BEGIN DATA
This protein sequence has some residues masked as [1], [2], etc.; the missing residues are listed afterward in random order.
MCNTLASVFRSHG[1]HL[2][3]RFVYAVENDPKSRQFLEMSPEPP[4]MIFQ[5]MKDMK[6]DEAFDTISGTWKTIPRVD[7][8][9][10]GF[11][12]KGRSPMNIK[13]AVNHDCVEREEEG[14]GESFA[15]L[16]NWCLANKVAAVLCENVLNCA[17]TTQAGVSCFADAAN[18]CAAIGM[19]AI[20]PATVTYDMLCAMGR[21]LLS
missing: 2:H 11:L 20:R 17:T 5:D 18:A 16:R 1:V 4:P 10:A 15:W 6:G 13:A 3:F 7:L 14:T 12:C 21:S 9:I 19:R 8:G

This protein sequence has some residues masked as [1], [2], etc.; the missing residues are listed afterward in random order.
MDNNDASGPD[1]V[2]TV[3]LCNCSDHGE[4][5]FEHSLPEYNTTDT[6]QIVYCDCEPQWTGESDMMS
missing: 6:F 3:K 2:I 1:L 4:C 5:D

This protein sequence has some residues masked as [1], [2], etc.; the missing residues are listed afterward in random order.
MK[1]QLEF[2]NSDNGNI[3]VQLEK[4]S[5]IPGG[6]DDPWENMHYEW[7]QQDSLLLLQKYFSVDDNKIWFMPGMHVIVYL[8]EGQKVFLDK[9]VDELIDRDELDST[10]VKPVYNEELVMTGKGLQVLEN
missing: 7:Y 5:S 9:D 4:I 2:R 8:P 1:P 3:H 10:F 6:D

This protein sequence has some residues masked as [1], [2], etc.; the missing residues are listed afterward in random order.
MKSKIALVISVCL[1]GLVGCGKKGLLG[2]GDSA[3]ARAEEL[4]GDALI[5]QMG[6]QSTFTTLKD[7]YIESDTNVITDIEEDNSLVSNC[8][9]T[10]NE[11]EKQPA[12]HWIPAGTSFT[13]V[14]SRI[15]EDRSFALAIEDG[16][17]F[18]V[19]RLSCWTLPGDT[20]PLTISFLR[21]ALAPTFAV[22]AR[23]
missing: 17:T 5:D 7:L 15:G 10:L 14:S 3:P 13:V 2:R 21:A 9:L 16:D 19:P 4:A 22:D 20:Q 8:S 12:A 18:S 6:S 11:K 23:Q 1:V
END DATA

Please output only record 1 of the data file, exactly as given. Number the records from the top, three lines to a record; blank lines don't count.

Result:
This protein sequence has some residues masked as [1], [2], etc.; the missing residues are listed afterward in random order.
MCNTLASVFRSHG[1]HL[2][3]RFVYAVENDPKSRQFLEMSPEPP[4]MIFQ[5]MKDMK[6]DEAFDTISGTWKTIPRVD[7][8][9][10]GF[11][12]KGRSPMNIK[13]AVNHDCVEREEEG[14]GESFA[15]L[16]NWCLANKVAAVLCENVLNCA[17]TTQAGVSCFADAAN[18]CAAIGM[19]AI[20]PATVTYDMLCAMGR[21]LLS
missing: 2:H 11:L 20:R 17:T 5:D 18:A 16:R 1:V 4:P 10:A 15:W 6:G 13:A 3:F 7:L 14:T 12:C 21:S 9:I 19:R 8:G